We Won't Tell 

How Idaho open records law might have been dangerous

As the Attorney General's Office prepares to move out of the State Capitol during the building's renovation, all manner of tales of yesteryear are surfacing.

Take a certain letter to the Idaho Department of Environmental Quality, which made what might have seemed like a routine information request:

"I would be so indebted if you would kindly helped [sic] me by sending me any CD's, disc or copies of papers, researches, programs or references that are within your touch," the letter writer asked. The area of research, he wrote, was about "wastewater treatment systems for hospitals, hotels and hostels."

Simple enough. Except that the letter was written by one Ammar Salman Dawood. His address? The University of Basrah, Iraq. The date of his letter? September 12, 2001.

"Given the timing of it, and where it came from, there was some concern about it," said Deputy Attorney General William von Tagen, a master of understatement.

At the time, the dust was still settling at the World Trade Center where the day before, terrorists had flown two planes into the Twin Towers. By the time they'd received the letter, on October 2, the drumbeat had already begun in Washington, D.C. about the nature of the attacks and where they might come from. Although Iraq's connection to the incident has since become tenuous, to say the least, it was still enough of a hair-raising note that the state's staff did something they tell state officials never to do: not respond.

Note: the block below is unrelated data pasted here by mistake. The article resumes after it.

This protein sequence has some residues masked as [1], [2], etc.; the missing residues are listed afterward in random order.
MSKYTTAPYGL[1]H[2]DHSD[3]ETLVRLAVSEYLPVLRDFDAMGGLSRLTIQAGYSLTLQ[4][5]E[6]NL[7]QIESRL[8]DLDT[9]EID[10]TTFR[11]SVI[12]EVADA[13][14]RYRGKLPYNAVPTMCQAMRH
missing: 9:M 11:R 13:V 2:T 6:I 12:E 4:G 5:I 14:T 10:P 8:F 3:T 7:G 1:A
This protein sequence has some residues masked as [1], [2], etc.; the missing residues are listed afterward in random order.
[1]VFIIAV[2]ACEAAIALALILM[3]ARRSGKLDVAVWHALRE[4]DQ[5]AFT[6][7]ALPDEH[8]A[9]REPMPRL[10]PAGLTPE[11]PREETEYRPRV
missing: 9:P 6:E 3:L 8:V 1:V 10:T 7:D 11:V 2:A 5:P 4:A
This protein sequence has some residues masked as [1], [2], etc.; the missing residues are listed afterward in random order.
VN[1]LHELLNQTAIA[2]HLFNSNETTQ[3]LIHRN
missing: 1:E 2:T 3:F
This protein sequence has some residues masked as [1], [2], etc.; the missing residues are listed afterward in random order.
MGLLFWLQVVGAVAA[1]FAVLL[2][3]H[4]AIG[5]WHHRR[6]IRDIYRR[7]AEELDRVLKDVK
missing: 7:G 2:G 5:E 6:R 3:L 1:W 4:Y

"This was a case, frankly, where government decided not to be helpful," von Tagen said. "We just simply didn't tell him."

The reason for that odd course of action was, he said, because Idaho's Open Records Law didn't have an exemption for such things as requests for wastewater treatment.

"The overriding theory is that unless there's a specific exemption, it's open," said Allen Derr, an attorney with extensive experience in public records law.

When the law was first put on the books, Derr said, it was a much simpler thing. Now, 26 exemptions, fill Idaho's law books.

"At first, it had very few exceptions," Derr said. "It has just exploded."

Exploding wasn't exactly the concern at the time of the letter from Iraq, von Tagen said, but there were still plenty of raised eyebrows at the Idaho DEQ and in his office.

"There were a couple of people that said, 'Absolutely, this guy's a terrorist,'" von Tagen said. "We didn't know what it was. This was something where we wanted to err on the side of caution."

Shortly after this situation, von Tagen and others approached the Legislature to see about tacking yet another exemption onto the law. The new language exempted "records containing vulnerability assessments of buildings or facilities when the disclosure of such records would have a likelihood of threatening public safety."

As it was, a bland letter was sent to Ammar Salman Dawood's address, directing him to a Web site of the Idaho DEQ. According to the DEQ, there was no further record of correspondence from a curious Iraqi student.

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